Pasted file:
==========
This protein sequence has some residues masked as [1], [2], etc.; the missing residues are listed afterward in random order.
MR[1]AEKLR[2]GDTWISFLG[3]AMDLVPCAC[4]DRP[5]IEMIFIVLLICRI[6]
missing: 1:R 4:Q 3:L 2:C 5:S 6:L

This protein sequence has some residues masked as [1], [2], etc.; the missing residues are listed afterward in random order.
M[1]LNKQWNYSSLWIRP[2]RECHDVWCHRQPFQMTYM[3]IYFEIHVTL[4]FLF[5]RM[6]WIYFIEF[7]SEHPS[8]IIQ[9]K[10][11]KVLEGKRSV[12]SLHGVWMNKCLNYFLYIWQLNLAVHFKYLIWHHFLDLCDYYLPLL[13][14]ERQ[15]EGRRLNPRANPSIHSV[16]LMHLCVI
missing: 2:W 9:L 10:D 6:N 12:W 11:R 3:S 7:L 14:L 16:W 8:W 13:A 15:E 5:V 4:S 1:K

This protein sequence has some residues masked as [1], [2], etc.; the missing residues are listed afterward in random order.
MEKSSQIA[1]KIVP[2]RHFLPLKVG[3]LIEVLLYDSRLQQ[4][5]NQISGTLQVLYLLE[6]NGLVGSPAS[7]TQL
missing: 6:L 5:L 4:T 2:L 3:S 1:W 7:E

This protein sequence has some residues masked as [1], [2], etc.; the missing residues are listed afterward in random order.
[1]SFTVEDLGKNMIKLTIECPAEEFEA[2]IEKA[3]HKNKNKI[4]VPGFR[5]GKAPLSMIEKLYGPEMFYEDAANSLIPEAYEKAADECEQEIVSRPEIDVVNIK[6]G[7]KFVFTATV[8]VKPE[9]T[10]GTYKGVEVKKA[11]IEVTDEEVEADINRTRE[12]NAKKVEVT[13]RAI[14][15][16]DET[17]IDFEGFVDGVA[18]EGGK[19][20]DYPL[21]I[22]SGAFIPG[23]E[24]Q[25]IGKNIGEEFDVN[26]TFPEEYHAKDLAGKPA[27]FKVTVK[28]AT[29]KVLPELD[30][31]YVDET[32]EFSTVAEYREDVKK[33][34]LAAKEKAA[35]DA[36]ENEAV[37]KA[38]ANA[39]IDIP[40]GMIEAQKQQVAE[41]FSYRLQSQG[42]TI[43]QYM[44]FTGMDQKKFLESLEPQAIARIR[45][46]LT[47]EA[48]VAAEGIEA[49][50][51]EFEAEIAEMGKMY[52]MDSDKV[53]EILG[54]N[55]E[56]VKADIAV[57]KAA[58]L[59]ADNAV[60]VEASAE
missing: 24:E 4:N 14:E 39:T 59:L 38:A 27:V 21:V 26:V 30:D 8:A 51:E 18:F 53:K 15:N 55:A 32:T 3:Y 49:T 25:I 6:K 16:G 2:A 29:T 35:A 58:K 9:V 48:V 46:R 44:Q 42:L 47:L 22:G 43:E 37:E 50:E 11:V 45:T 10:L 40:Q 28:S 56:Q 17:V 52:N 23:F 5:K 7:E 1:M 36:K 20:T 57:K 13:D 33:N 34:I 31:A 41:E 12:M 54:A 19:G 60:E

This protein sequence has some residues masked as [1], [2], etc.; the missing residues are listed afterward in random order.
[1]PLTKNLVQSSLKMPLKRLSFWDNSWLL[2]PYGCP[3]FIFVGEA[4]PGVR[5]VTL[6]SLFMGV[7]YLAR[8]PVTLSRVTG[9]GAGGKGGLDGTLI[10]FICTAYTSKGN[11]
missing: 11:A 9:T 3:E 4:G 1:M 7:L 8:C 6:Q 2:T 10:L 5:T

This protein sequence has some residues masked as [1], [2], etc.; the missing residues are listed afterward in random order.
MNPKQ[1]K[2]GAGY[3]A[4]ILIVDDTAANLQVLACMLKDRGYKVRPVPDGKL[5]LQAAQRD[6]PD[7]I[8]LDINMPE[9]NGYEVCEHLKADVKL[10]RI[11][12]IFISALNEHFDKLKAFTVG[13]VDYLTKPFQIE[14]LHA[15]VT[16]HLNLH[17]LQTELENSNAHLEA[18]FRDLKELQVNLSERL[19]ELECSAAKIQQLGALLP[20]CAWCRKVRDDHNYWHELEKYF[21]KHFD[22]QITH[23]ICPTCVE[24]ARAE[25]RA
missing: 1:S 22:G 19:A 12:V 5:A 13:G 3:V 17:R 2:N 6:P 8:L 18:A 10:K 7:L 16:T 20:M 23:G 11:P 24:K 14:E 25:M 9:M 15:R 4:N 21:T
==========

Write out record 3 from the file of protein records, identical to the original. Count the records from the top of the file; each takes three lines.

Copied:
This protein sequence has some residues masked as [1], [2], etc.; the missing residues are listed afterward in random order.
MEKSSQIA[1]KIVP[2]RHFLPLKVG[3]LIEVLLYDSRLQQ[4][5]NQISGTLQVLYLLE[6]NGLVGSPAS[7]TQL
missing: 6:L 5:L 4:T 2:L 3:S 1:W 7:E